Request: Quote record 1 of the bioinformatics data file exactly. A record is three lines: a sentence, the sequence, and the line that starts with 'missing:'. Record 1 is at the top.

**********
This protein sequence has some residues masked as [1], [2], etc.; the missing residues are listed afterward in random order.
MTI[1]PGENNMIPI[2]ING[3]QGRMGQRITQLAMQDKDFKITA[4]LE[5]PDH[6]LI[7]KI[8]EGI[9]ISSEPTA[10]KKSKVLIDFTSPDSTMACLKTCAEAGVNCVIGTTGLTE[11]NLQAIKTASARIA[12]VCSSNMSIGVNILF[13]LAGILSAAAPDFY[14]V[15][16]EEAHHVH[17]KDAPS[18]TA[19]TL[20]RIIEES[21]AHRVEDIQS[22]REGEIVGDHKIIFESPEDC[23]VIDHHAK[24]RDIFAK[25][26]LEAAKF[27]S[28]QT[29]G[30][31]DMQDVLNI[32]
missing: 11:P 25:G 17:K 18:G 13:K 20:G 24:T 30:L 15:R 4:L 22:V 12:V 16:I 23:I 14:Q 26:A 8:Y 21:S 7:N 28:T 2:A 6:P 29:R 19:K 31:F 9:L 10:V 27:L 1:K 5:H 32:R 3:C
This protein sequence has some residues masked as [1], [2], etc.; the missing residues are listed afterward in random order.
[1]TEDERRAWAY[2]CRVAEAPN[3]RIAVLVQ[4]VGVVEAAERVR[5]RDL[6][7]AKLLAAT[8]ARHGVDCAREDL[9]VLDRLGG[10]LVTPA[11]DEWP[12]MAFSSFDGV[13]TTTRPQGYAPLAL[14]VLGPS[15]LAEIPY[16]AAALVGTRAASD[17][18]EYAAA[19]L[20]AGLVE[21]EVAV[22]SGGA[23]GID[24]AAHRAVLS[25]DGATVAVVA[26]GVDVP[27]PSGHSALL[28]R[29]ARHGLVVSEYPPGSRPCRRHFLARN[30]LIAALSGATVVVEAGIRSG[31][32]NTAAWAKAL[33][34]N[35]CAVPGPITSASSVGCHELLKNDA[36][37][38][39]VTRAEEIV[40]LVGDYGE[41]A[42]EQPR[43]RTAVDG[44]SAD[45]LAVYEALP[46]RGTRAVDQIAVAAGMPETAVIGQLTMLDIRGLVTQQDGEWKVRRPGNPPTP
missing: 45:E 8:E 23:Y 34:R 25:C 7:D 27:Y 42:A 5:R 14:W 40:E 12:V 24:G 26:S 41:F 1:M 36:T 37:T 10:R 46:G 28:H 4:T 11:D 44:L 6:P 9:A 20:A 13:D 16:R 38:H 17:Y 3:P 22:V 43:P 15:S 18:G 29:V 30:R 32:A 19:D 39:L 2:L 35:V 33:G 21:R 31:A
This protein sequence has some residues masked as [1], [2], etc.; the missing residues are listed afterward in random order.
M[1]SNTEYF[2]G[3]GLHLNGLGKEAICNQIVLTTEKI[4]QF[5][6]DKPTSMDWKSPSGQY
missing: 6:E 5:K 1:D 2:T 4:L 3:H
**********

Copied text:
This protein sequence has some residues masked as [1], [2], etc.; the missing residues are listed afterward in random order.
MTI[1]PGENNMIPI[2]ING[3]QGRMGQRITQLAMQDKDFKITA[4]LE[5]PDH[6]LI[7]KI[8]EGI[9]ISSEPTA[10]KKSKVLIDFTSPDSTMACLKTCAEAGVNCVIGTTGLTE[11]NLQAIKTASARIA[12]VCSSNMSIGVNILF[13]LAGILSAAAPDFY[14]V[15][16]EEAHHVH[17]KDAPS[18]TA[19]TL[20]RIIEES[21]AHRVEDIQS[22]REGEIVGDHKIIFESPEDC[23]VIDHHAK[24]RDIFAK[25][26]LEAAKF[27]S[28]QT[29]G[30][31]DMQDVLNI[32]
missing: 11:P 25:G 17:K 18:G 13:K 20:G 24:T 30:L 15:R 4:L 22:V 12:V 16:I 23:I 14:Q 26:A 8:Y 21:S 7:N 28:T 2:A 6:P 29:R 19:K 31:F 9:L 10:V 27:L 1:K 5:H 32:R 3:C